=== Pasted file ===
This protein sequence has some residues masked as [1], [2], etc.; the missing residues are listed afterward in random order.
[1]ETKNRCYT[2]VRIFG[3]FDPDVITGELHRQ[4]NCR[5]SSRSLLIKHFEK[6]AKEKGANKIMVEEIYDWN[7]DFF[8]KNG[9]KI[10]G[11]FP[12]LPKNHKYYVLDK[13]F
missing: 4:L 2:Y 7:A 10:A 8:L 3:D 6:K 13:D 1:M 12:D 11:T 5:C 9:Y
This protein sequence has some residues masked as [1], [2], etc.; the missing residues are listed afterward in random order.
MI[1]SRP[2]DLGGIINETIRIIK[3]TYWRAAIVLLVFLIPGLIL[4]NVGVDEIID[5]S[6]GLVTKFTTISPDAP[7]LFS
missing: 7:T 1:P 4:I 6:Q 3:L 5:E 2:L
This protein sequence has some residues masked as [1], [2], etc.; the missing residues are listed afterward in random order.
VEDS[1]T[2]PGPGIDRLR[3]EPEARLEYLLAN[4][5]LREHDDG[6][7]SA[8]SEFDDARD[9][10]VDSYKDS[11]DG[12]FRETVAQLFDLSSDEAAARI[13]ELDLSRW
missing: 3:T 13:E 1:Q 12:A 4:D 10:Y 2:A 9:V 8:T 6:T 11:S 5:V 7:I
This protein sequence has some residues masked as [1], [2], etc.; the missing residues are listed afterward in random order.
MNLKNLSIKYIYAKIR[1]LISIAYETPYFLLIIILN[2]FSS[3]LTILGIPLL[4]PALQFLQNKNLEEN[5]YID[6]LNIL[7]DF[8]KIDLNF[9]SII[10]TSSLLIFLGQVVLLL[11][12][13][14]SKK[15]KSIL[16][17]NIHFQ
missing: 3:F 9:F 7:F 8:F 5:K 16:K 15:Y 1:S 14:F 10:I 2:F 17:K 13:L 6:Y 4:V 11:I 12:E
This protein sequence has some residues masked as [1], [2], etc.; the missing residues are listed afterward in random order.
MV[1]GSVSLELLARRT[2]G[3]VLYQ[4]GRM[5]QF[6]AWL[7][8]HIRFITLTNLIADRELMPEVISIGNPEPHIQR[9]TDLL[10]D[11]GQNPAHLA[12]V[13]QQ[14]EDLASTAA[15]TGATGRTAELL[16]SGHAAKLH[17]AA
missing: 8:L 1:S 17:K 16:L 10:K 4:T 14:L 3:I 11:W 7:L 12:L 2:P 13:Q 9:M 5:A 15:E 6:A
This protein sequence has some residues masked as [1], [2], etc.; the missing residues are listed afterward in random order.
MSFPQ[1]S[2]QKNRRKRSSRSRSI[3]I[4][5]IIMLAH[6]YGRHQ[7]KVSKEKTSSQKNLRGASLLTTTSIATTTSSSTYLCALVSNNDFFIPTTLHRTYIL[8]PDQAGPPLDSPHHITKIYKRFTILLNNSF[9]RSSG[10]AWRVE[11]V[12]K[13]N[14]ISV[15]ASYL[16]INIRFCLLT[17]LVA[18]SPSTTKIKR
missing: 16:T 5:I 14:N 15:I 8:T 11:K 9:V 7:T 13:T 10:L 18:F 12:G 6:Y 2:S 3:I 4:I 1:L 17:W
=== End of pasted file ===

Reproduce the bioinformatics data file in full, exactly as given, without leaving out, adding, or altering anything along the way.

This protein sequence has some residues masked as [1], [2], etc.; the missing residues are listed afterward in random order.
[1]ETKNRCYT[2]VRIFG[3]FDPDVITGELHRQ[4]NCR[5]SSRSLLIKHFEK[6]AKEKGANKIMVEEIYDWN[7]DFF[8]KNG[9]KI[10]G[11]FP[12]LPKNHKYYVLDK[13]F
missing: 4:L 2:Y 7:A 10:A 8:L 3:D 6:K 13:D 1:M 12:D 11:T 5:C 9:Y
This protein sequence has some residues masked as [1], [2], etc.; the missing residues are listed afterward in random order.
MI[1]SRP[2]DLGGIINETIRIIK[3]TYWRAAIVLLVFLIPGLIL[4]NVGVDEIID[5]S[6]GLVTKFTTISPDAP[7]LFS
missing: 7:T 1:P 4:I 6:Q 3:L 5:E 2:L
This protein sequence has some residues masked as [1], [2], etc.; the missing residues are listed afterward in random order.
VEDS[1]T[2]PGPGIDRLR[3]EPEARLEYLLAN[4][5]LREHDDG[6][7]SA[8]SEFDDARD[9][10]VDSYKDS[11]DG[12]FRETVAQLFDLSSDEAAARI[13]ELDLSRW
missing: 3:T 13:E 1:Q 12:A 4:D 10:Y 2:A 9:V 8:T 6:T 11:S 5:V 7:I
This protein sequence has some residues masked as [1], [2], etc.; the missing residues are listed afterward in random order.
MNLKNLSIKYIYAKIR[1]LISIAYETPYFLLIIILN[2]FSS[3]LTILGIPLL[4]PALQFLQNKNLEEN[5]YID[6]LNIL[7]DF[8]KIDLNF[9]SII[10]TSSLLIFLGQVVLLL[11][12][13][14]SKK[15]KSIL[16][17]NIHFQ
missing: 3:F 9:F 7:F 8:F 5:K 16:K 15:Y 1:S 14:F 10:I 2:F 17:K 13:L 6:Y 4:V 11:I 12:E
This protein sequence has some residues masked as [1], [2], etc.; the missing residues are listed afterward in random order.
MV[1]GSVSLELLARRT[2]G[3]VLYQ[4]GRM[5]QF[6]AWL[7][8]HIRFITLTNLIADRELMPEVISIGNPEPHIQR[9]TDLL[10]D[11]GQNPAHLA[12]V[13]QQ[14]EDLASTAA[15]TGATGRTAELL[16]SGHAAKLH[17]AA
missing: 8:L 1:S 17:K 16:L 10:K 4:T 14:L 3:I 11:W 7:L 12:L 2:P 13:Q 9:M 5:A 15:E 6:A
This protein sequence has some residues masked as [1], [2], etc.; the missing residues are listed afterward in random order.
MSFPQ[1]S[2]QKNRRKRSSRSRSI[3]I[4][5]IIMLAH[6]YGRHQ[7]KVSKEKTSSQKNLRGASLLTTTSIATTTSSSTYLCALVSNNDFFIPTTLHRTYIL[8]PDQAGPPLDSPHHITKIYKRFTILLNNSF[9]RSSG[10]AWRVE[11]V[12]K[13]N[14]ISV[15]ASYL[16]INIRFCLLT[17]LVA[18]SPSTTKIKR
missing: 16:T 5:I 14:N 15:I 8:T 11:K 9:V 7:T 13:T 10:L 18:F 12:G 6:Y 2:S 3:I 4:I 1:L 17:W